Victorio Siquieroli City Park

September 24th, 2011 - 5:34 PM | Filed under Location Profiles | No comments

Park Entrance

In July I spent a few weeks at our condo in Uberlândia, Brazil. Unable to take the time for any side trips, I sought out nearby locations for nature photography. I was pleasantly surprised by Parque Municipal Victório Siquieroli (Victorio Siquieroli City Park).

The park is a little slice of cerrado (Brazilian tropical savanna) nestled in the northern part of the city. The park comprises an area of about 23 hectares (57 acres) and promotes environmental consciousness. There’s even a small museum that gives visitors a look at the biodiversity of the cerrado. The park is named after Victório Siquieroli whose wife convinced him in 1996 to donate the land to the city for the construction of the park.

Google Maps Satellite View

In the satellite image above, you can see that the park has a mix of forested and open areas and is surrounded by mostly residential areas. The entrance is to the Northeast at that intersection. Here’s an interactive map if you want to get your bearings.


View Larger Map

Uberlândia can be a dangerous place, so before visiting I stopped by to get a feel for the park and to try and determine whether or not I’d feel safe returning with all my camera equipment. I spoke with the gate attendant and asked his opinion. He explained that the park is entirely fenced in with guards patrolling both the entrance with its parking area as well as the trails.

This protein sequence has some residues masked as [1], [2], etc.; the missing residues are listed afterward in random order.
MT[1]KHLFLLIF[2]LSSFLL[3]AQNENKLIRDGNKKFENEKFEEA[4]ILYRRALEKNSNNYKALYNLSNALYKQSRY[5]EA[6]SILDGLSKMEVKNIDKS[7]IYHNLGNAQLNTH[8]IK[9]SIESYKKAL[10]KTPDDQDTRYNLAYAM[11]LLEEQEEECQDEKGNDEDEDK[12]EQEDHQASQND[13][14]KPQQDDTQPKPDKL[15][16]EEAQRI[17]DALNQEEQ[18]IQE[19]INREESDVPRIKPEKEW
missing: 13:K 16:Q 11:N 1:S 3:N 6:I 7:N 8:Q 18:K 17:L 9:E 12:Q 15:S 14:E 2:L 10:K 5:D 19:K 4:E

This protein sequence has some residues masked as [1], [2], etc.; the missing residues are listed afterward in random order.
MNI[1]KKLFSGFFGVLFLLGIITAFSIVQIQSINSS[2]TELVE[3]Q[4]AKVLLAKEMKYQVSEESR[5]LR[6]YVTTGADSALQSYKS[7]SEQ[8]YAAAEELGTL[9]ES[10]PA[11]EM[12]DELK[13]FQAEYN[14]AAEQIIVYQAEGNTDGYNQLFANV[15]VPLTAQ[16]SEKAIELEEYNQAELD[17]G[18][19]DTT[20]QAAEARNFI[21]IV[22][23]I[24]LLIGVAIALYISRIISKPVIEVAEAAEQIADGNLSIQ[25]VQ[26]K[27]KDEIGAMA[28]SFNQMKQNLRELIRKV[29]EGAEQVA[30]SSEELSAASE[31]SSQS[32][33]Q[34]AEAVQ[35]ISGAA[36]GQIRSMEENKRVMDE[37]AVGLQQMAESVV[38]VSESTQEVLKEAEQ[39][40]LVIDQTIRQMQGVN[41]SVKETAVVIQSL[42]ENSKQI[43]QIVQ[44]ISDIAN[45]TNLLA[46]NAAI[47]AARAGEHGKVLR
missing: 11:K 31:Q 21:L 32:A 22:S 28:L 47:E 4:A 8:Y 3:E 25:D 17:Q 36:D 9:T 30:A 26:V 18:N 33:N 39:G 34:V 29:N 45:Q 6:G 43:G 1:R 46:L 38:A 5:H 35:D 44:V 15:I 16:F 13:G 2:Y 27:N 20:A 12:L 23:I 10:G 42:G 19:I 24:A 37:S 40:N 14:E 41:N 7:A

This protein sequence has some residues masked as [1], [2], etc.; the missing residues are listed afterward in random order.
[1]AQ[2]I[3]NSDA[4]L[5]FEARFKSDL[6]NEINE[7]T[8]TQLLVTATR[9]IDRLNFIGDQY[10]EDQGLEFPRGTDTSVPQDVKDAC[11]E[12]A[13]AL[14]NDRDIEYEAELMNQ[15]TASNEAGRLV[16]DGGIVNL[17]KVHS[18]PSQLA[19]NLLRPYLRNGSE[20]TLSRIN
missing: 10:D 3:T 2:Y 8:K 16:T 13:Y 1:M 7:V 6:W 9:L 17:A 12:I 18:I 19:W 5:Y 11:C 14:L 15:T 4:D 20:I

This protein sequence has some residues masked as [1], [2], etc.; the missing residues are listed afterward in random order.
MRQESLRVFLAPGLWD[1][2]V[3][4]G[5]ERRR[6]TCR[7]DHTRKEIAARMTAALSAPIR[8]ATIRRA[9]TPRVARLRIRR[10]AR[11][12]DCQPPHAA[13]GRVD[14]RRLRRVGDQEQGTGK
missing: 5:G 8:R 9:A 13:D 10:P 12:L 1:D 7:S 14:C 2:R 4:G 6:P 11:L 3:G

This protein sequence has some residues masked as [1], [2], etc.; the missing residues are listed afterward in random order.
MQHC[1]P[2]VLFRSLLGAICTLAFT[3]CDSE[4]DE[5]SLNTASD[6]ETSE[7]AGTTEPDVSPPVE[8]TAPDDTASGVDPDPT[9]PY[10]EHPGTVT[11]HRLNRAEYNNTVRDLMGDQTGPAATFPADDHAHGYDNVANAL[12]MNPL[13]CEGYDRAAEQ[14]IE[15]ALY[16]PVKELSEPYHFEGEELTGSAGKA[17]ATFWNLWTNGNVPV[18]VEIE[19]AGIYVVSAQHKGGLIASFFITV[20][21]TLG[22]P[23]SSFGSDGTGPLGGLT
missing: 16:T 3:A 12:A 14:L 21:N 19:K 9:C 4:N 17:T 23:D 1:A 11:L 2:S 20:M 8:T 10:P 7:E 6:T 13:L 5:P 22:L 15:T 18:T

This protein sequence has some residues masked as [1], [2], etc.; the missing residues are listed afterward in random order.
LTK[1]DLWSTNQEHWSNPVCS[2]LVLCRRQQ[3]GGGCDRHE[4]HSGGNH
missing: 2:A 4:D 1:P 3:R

I ended up making four weekday afternoon trips to the park and I never felt unsafe. The trails are apparently lightly trafficked during the week, but I suspect they get crowded on the weekends. At intervals I could hear the excited voices of schoolchildren visiting, but they apparently don’t venture far from the museum.

Here’s a few photos from within the park to give you a sense of the flora.

View from the trails

Forest in the background

If you’d really like to get a better idea of what it’s like to visit the park then check out this short video (in Portuguese):

Now that I’ve introduced the park, look for lots of upcoming photos of the interesting things I found within its borders.

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